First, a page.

For example, let's say you're working for a pizza chain that already does delivery, and you want to launch a mobile app to let people order your food. You can decompose that into parts pretty reasonably - you need an iOS app, you need an Android app, and you need an API into your existing order management system that the mobile apps can call. But how are you going to know how many lines of code those subproblems are? It probably isn't helpful to think about it in that way.
The factoring into subproblems also doesn't quite make sense in this example: "Your team still has to implement 300k lines of code, but regardless of how difficult this is, it's only marginally harder than implementing a project that consists entirely of 300k lines." In this case, if you entirely ignore the work done by other teams, the Android app will actually get harder, because you can't just copy over the design work that's already been done by the iOS team. I feel like all the pros and cons of breaking a problem into smaller parts are lost by this high-level way of looking at it.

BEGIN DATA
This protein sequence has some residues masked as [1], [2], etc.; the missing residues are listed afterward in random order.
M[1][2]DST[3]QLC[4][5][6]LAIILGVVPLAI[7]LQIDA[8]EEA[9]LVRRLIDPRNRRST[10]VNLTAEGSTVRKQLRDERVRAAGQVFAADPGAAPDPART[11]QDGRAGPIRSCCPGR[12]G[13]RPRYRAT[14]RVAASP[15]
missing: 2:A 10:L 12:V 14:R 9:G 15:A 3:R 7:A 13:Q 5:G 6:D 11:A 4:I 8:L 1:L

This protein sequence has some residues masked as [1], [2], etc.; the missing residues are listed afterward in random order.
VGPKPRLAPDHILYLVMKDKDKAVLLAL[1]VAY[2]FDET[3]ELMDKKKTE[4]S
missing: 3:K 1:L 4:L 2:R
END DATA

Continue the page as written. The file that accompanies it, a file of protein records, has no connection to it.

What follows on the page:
My null hypothesis about this area of "factored cognition" would be that useful mechanisms of factoring a problem into multiple smaller problems are common, but they are entirely dependent on the specific nature of the problem you are solving.
I would not spend $500 on such an event because an event held by my local rationality community doesn't seem very important to me. You may have a different opinion about your $500 and your local rationality community and that's fine.
We could in theory try to kill all AI researchers (or just go whole hog and try to kill all software engineers, better safe than sorry /s).
I think this is a good way of putting it. Many people in the debate refer to "regulation". But in practice, regulation is not very effective for weaponry. If you look at how the international community handles dangerous weapons like nuclear weapons, there are many cases of assassinations, bombing, and war in order to prevent the spread of nuclear weapons. This is what it would look like if the world was convinced that AI research was an existential threat - a world where work on AI happens in secret, in private military programs, with governments making the decisions, and participants are risking their lives. Probably the US and China would race to be the first one to achieve AGI dominance, gambling that they would be able to control the software they produced.